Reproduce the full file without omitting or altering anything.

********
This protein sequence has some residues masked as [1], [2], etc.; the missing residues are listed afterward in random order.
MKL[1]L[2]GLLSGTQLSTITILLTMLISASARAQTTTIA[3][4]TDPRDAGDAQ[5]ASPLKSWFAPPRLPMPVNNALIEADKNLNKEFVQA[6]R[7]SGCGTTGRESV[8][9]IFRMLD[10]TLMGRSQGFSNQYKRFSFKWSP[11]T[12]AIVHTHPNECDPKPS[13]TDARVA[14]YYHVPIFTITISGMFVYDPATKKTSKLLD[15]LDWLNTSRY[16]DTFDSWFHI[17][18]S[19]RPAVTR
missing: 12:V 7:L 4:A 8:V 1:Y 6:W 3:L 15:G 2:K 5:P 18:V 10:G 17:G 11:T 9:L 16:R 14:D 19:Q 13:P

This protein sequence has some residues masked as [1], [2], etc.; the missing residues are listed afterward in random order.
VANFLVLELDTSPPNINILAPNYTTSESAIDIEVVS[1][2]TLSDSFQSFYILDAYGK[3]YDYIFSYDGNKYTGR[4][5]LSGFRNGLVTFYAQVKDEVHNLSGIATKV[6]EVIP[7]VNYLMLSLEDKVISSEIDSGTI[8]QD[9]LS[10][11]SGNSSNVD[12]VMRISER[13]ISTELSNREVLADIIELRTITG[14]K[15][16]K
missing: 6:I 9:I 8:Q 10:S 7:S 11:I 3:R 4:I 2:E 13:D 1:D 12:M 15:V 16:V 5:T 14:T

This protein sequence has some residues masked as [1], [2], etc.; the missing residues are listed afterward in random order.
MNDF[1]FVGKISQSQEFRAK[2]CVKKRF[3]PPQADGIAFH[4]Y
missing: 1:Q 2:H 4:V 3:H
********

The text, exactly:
This protein sequence has some residues masked as [1], [2], etc.; the missing residues are listed afterward in random order.
MKL[1]L[2]GLLSGTQLSTITILLTMLISASARAQTTTIA[3][4]TDPRDAGDAQ[5]ASPLKSWFAPPRLPMPVNNALIEADKNLNKEFVQA[6]R[7]SGCGTTGRESV[8][9]IFRMLD[10]TLMGRSQGFSNQYKRFSFKWSP[11]T[12]AIVHTHPNECDPKPS[13]TDARVA[14]YYHVPIFTITISGMFVYDPATKKTSKLLD[15]LDWLNTSRY[16]DTFDSWFHI[17][18]S[19]RPAVTR
missing: 12:V 7:L 4:A 8:V 1:Y 6:W 3:L 15:G 2:K 5:P 18:V 10:G 17:G 11:T 9:L 16:R 14:D 19:Q 13:P

This protein sequence has some residues masked as [1], [2], etc.; the missing residues are listed afterward in random order.
VANFLVLELDTSPPNINILAPNYTTSESAIDIEVVS[1][2]TLSDSFQSFYILDAYGK[3]YDYIFSYDGNKYTGR[4][5]LSGFRNGLVTFYAQVKDEVHNLSGIATKV[6]EVIP[7]VNYLMLSLEDKVISSEIDSGTI[8]QD[9]LS[10][11]SGNSSNVD[12]VMRISER[13]ISTELSNREVLADIIELRTITG[14]K[15][16]K
missing: 6:I 9:I 8:Q 10:S 7:S 11:I 3:R 4:I 2:E 13:D 1:D 12:M 15:V 16:V 5:T 14:T

This protein sequence has some residues masked as [1], [2], etc.; the missing residues are listed afterward in random order.
MNDF[1]FVGKISQSQEFRAK[2]CVKKRF[3]PPQADGIAFH[4]Y
missing: 1:Q 2:H 4:V 3:H